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1552Re: food for thought

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  • Michael Lacy
    Aug 24, 2001
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      My primary background is actually in engineering and technology.
      However, 2 years ago I started playing guitar and have come to the
      realization of the enormous expressive capabilities of music and the
      arts. By playing a song for a mere 3 minutes, I can express so much
      more emotion and subtlety than by trying to describe it in words or
      through my day job as software development engineer. I have tapped
      into a mechanism that best channels and expresses my inner feelings.

      However, what I have also learned is that understanding of these
      emotions by others is COMPLETELY subjective. The people who respond
      most to my limited playing capabilities are other, more advanced
      musicians who understand the language of music. Alot of my friends
      who have a limited musical-emotive vocabulary often tune me out and,
      unfortunately, miss out on or do do not understand the emotions I am
      expressing to them through music.

      So in order for HumanML to work effectively, there will be the
      requirement that both the person expressing him/her self as well as
      the the receiver of that information have a common understanding of
      the vocabulary used...in this case, HumanML. Additionally, it
      requires people to acknowledge and understand their own emotions AS
      WELL AS those of others, something that MANY, MANY people cannot and
      will not do because it is frightening for them.

      Think about it, if people understood...and I mean truly understood
      and empathized with...the emotions of others, there would be alot
      less greed in this world. For instance, if Hitler and the Nazis of
      WWII Germany understood that the effect of their anger was
      catastrophic for millions of people, do you think they would have
      done what they did? If they stood in the shoes of the people they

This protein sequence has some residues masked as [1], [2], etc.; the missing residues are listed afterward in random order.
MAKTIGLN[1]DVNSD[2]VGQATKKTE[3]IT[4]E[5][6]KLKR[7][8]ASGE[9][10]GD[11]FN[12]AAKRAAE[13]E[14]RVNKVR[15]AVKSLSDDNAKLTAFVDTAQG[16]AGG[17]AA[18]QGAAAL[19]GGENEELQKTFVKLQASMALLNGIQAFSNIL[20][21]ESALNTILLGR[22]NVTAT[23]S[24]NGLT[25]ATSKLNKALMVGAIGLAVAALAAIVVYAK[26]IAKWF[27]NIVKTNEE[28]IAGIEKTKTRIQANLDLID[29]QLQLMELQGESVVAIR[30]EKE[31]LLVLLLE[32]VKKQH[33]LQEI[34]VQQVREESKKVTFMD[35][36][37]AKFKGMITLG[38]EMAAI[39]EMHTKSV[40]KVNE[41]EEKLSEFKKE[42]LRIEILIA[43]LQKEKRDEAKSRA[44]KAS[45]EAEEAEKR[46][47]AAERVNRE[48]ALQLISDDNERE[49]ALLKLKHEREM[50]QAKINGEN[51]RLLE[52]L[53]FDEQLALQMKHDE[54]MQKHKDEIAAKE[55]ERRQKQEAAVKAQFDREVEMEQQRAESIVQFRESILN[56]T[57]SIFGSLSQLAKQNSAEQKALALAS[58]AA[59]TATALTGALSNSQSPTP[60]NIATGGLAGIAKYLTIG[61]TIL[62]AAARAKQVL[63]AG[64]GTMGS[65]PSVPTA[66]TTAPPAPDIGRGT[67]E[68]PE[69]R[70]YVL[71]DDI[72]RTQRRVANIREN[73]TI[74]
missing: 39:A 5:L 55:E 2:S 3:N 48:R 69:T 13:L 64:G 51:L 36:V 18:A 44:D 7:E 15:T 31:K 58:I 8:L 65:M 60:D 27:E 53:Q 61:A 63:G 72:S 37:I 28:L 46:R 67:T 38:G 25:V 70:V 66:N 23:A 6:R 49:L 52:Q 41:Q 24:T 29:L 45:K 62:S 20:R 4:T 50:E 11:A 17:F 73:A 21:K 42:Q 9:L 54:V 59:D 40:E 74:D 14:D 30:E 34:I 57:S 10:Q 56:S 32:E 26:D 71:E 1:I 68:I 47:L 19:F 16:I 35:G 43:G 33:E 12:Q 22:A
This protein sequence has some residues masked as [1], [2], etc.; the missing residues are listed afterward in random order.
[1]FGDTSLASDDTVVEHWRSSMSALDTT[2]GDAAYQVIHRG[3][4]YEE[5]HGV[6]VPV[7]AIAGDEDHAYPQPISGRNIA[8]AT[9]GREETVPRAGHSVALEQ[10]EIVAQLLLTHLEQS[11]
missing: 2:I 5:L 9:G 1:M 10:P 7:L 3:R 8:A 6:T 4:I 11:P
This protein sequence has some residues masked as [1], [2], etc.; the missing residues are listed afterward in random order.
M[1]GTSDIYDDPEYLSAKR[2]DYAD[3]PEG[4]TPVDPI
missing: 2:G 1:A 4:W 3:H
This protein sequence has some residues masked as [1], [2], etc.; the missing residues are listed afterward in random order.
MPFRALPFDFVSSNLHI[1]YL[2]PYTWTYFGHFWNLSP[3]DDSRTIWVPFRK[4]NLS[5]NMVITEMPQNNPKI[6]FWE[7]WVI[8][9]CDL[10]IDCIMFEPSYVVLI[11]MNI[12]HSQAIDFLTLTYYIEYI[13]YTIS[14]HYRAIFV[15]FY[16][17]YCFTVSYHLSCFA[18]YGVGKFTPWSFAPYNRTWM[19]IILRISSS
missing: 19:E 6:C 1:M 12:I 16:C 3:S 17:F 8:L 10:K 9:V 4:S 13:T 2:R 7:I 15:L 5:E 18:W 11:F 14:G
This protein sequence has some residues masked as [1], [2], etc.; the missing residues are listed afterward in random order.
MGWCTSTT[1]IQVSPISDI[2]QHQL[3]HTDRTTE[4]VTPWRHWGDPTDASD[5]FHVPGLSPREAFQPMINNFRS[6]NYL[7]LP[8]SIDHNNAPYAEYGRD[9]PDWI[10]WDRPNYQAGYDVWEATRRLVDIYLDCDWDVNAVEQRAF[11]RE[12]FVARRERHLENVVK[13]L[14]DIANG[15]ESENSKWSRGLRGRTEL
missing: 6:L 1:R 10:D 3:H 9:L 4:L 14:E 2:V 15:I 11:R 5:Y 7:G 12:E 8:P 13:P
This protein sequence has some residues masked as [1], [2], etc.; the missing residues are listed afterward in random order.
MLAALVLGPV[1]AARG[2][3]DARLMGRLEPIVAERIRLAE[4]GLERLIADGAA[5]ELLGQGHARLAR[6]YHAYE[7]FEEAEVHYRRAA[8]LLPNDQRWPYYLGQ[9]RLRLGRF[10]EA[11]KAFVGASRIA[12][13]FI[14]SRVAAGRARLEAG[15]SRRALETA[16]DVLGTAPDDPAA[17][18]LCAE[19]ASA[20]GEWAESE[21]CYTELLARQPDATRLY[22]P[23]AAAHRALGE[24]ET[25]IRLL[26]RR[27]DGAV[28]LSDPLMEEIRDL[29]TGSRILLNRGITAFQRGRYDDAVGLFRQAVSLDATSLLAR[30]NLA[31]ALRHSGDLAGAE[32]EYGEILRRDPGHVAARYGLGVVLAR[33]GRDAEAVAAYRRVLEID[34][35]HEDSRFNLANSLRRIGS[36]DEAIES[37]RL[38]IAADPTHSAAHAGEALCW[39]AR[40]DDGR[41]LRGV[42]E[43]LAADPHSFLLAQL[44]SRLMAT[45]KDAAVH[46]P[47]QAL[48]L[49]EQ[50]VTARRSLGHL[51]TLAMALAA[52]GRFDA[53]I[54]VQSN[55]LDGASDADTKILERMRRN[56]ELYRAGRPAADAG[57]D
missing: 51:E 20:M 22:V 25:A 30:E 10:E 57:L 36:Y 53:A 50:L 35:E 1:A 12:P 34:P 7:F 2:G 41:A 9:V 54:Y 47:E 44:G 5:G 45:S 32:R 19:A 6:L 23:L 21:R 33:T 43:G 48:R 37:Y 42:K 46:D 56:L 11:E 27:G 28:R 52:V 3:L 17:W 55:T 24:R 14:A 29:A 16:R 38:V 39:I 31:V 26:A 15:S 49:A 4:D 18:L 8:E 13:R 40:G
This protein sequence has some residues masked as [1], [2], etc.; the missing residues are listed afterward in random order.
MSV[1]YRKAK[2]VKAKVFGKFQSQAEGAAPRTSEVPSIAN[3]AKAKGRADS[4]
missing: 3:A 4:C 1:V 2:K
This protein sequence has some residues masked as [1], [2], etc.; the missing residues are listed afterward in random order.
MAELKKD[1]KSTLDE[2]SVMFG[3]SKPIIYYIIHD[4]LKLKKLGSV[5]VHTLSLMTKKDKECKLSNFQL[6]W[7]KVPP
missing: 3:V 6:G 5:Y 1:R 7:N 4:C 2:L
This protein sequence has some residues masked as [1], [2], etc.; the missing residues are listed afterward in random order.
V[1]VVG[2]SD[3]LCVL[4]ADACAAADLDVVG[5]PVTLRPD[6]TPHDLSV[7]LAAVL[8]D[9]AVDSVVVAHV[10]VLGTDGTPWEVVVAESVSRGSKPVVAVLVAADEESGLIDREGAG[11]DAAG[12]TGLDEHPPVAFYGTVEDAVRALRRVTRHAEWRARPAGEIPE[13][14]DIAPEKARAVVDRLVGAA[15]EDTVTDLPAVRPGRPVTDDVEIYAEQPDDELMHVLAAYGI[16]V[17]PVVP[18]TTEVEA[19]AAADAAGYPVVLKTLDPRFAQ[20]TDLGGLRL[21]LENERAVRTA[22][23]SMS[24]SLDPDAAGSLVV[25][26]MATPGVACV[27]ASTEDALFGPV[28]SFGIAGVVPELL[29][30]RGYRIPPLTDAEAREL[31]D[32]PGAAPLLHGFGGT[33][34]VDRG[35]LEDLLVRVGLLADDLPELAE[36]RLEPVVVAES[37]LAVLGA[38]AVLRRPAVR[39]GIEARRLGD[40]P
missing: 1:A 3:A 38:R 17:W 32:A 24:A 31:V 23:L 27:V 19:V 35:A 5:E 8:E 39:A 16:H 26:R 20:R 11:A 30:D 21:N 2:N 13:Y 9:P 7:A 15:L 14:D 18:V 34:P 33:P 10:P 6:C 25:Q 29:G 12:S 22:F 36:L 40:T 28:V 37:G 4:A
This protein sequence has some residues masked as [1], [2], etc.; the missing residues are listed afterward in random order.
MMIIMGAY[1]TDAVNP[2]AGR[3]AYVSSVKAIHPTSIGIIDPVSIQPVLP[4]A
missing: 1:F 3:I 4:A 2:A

were trying to exterminate and sincerely understood the situation
      (i.e. imminent death) that these people were facing, do you think
      they still would have carried out the actions they did. Probably not.

      This is a long-winded way of saying that for HumanML to be successful
      requires that people get in touch with and acknowledge not only their
      own feelings about the world, but more importantly, those of others.
      Otherwise. it'll just be another way for people to espouse their own
      views without regards to others. In music, true communication occurs
      when everyone listens to and responds to one another. That's alot to
      ask for, especially through anonymous interface (the internet) where
      people do not have to take personal responsibility for their actions.

      sorry about the long response.

      -mike



      --- In humanmarkup@y..., "Ranjeeth Kumar Thunga" <rkthunga@h...>
      wrote:
      > (The discussion has moved to OASIS--please check out
      http://www.oasis-open.org/committees/humanmarkup) and join the new
      mailing list.)
      >
      > Hi Michael,
      >
      > This is very insightful. The arts certainly convey human qualities
      in a manner that goes beyond simply words. HumanML serves as the
      middle layer--the layer of computer readable, extractable, explicity
      emotional metadata. Art and music could translate into HumanML, or
      translate out of HumanML, based on the applications on either end.
      >
      > We are currently assembling taxonomies, or classifications from
      various spheres. Music and art vocabularies could be a great source
      of inspiration for HumanMarkup.
      >
      > Certainly what could aid this process are some standard
      classification systems of human characteristics through music. Are
      you coming from a music background yourself?
      >
      > Ranjeeth Kumar Thunga
      >
      > > Music is often considered as a "universal" language for emotion
      that
      > > can be understood by all people from different backgrounds.
      Through
      > > music, one can express sadness, anger, humor, elation...in fact,
      just
      > > about every emotion conceivable that comprise the "human
      experience."
      > >
      > > I'm wondering if it might make sense to look to music and other
      > > artistic endeavors as guides to the creation of HumanML. The arts
      can
      > > be considered as vehicles for the expression of human emotions,
      with
      > > an infinitely wide range of subtlety and directness. By
      examining
      > > music and understanding the vocabulary used to express different
      > > emotions, we might be able to understand better what it is that
      makes
      > > us human, that makes us expressive.
      > >
      > > There's no need to reinvent the wheel here (at least that's what
      I
      > > think)...we just need to modify it to suit the context and
      > > environment in which we are seeking to express ourselves. Music
      and
      > > the arts are but manifestations of this same principle which we
      can
      > > look to as guides.
      > >
      > > thoughts?
      > >
      > > -michael lacy
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